East Herts proposes new layout after multi-storey car park plan hits roadblock
Controversial plans for a new multi-storey car park in the heart of Bishop's Stortford have been redrawn after hitting a roadblock.
Herts County Council’s highways department told East Herts Council that its original scheme to close the 143-space Northgate End car park and replace it with 546 spaces over six levels – alongside 35 surface bays and a four-storey building with commercial use at ground level and 15 flats above – was a threat to pedestrian safety and should be refused.
The district council’s traffic data supporting the scheme was also scorned by the civic federation and the authority faced opposition from Waitrose bosses over proposed changes to the supermarket’s access.
The car park is the first step in EHC’s plans to transform the Old River Lane site into a “mixed-use cultural quarter” including up to 100 new homes, and the authority has made it clear the development of any new arts centre on the land cannot go ahead until extra parking has been provided. If the multi-storey wins approval, the 214-space Causeway car park will close.
In order to overcome the objections, EHC has now amended its plan so that the existing Waitrose access from Old River Lane will be retained.
The mini roundabout at the junction of Link Road, Hadham Road and Northgate End will still be replaced, but instead of the four-arm signalised junction originally proposed, with the southern limb serving the supermarket, three arms are now proposed.
Right turns into the Waitrose delivery and servicing yard will be facilitated by the relocation further west of the stop line on the A1250 western arm.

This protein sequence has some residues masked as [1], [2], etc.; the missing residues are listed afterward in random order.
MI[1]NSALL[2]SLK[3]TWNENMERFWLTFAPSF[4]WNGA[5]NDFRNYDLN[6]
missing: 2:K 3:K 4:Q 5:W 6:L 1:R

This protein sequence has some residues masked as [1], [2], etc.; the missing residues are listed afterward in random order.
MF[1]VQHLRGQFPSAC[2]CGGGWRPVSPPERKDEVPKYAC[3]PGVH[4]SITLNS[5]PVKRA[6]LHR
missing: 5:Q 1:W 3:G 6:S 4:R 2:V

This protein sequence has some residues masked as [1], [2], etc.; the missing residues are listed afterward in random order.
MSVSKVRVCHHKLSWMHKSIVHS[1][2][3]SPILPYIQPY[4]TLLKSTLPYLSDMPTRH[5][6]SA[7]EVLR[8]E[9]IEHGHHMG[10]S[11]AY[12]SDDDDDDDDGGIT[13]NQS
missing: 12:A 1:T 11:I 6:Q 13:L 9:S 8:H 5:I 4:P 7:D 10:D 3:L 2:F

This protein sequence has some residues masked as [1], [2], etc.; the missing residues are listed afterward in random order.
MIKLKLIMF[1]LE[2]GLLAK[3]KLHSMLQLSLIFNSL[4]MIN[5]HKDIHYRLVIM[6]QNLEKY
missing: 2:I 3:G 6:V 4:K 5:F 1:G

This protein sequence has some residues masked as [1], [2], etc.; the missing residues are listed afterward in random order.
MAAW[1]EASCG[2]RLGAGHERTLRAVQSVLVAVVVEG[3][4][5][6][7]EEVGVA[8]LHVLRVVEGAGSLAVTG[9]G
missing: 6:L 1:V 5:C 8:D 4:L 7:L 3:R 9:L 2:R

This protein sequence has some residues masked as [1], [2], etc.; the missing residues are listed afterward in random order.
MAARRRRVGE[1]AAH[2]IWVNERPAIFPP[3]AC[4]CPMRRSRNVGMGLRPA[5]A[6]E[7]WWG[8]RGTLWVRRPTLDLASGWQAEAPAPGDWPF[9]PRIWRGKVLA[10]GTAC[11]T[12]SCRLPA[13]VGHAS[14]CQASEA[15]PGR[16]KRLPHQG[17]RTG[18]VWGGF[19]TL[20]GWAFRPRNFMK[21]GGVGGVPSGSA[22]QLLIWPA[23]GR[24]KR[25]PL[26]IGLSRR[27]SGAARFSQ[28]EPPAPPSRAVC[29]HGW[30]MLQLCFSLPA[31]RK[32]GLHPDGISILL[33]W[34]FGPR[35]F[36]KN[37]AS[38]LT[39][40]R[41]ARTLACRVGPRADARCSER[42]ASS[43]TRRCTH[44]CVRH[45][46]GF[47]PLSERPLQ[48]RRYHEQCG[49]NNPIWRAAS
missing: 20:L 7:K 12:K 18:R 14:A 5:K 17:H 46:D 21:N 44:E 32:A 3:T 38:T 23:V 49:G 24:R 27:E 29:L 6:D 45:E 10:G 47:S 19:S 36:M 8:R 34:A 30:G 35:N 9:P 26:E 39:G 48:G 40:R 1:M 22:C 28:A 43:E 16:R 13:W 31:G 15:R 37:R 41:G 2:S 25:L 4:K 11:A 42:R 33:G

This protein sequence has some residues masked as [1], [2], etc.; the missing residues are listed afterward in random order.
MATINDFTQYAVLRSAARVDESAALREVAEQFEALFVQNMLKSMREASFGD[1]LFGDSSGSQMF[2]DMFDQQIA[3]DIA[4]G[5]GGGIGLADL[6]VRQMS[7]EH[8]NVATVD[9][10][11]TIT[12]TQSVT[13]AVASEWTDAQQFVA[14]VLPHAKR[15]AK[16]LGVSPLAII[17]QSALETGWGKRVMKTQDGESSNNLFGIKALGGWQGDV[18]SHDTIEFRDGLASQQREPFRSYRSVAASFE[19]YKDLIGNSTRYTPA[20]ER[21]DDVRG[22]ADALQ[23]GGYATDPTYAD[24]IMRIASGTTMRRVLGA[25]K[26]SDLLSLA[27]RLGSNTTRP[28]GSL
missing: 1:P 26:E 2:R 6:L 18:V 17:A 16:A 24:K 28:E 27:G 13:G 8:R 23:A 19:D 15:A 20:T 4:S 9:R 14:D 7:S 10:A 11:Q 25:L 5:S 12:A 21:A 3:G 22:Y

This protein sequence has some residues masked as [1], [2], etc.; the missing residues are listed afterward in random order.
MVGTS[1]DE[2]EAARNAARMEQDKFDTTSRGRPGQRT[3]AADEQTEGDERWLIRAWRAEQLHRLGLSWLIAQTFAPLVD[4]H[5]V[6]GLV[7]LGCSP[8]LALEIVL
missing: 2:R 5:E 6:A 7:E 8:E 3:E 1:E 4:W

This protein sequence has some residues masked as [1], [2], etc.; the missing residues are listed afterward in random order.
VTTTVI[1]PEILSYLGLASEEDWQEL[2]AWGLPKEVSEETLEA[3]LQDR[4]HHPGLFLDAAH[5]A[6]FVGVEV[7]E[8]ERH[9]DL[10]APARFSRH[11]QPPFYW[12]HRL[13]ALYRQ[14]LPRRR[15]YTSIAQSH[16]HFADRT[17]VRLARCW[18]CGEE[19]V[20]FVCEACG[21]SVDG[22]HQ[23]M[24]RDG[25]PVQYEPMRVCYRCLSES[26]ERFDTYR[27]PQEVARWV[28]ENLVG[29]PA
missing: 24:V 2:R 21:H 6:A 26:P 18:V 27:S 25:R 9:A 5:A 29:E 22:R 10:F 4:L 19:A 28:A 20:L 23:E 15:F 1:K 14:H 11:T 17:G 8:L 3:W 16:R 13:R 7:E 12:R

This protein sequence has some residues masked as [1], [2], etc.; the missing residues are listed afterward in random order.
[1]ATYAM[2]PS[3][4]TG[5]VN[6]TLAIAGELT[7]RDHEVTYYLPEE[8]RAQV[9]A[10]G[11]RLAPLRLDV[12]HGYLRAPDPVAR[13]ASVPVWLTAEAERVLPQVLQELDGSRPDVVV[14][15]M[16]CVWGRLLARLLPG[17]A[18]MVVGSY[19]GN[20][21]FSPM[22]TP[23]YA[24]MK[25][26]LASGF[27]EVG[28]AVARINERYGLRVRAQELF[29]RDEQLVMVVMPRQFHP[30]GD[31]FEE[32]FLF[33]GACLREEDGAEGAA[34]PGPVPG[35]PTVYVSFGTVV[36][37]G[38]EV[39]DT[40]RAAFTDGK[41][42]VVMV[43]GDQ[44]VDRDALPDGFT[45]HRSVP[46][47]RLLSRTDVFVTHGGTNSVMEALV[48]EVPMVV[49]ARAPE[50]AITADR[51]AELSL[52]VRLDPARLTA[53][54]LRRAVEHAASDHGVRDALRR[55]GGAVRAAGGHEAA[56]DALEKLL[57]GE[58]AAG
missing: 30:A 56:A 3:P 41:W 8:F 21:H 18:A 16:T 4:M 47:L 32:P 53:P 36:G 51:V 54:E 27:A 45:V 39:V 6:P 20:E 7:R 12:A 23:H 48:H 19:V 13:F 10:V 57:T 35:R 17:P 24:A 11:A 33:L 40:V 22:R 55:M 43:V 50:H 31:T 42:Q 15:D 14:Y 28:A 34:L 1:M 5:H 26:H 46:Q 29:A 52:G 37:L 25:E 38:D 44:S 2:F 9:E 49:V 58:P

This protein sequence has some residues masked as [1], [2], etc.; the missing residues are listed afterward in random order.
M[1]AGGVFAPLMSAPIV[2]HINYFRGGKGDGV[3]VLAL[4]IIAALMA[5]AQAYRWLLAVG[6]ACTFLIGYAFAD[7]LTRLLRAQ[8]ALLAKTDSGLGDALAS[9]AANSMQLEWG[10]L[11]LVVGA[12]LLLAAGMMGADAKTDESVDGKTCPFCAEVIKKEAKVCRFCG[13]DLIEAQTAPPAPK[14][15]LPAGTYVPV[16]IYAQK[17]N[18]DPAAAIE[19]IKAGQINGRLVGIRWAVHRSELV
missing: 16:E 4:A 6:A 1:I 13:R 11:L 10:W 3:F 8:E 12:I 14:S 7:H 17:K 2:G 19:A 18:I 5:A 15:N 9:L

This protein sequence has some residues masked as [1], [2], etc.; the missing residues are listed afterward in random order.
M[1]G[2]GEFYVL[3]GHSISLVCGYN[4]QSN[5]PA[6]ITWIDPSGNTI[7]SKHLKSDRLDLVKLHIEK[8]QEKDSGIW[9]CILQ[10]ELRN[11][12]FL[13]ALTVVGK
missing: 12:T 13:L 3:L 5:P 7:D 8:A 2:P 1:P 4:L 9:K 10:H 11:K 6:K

To make the junction safer for pedestrians to navigate while accessing the car park, the lights will have a cycle time of 90 seconds rather than the three minutes previously planned and there will be upgrades for footpaths and crossings.
The council has also amended its layout for the site to ensure its own refuse lorries can access the commercial and residential area. The vehicles currently in use are 10.4m long but the original plan was modelled on a 10.1m long truck.
In response to the civic federation’s criticism that the scheme did not take account of new homes in the town already under construction – like St Michael’s Hurst and Stortford Fields, and developments approved such as the Goods Yard, where a total of 3,315 dwellings are planned – plus those in the district plan including Stortford South, EHC has updated its assessment but continues to argue: “Residents in the majority of the sites can access Bishop’s Stortford town centre by bus or on foot.”
At the request of the county council, consultants also factored growth at Stansted Airport into the model and again concluded the impact would be mitigated by public transport.
More by this authorSinead Corr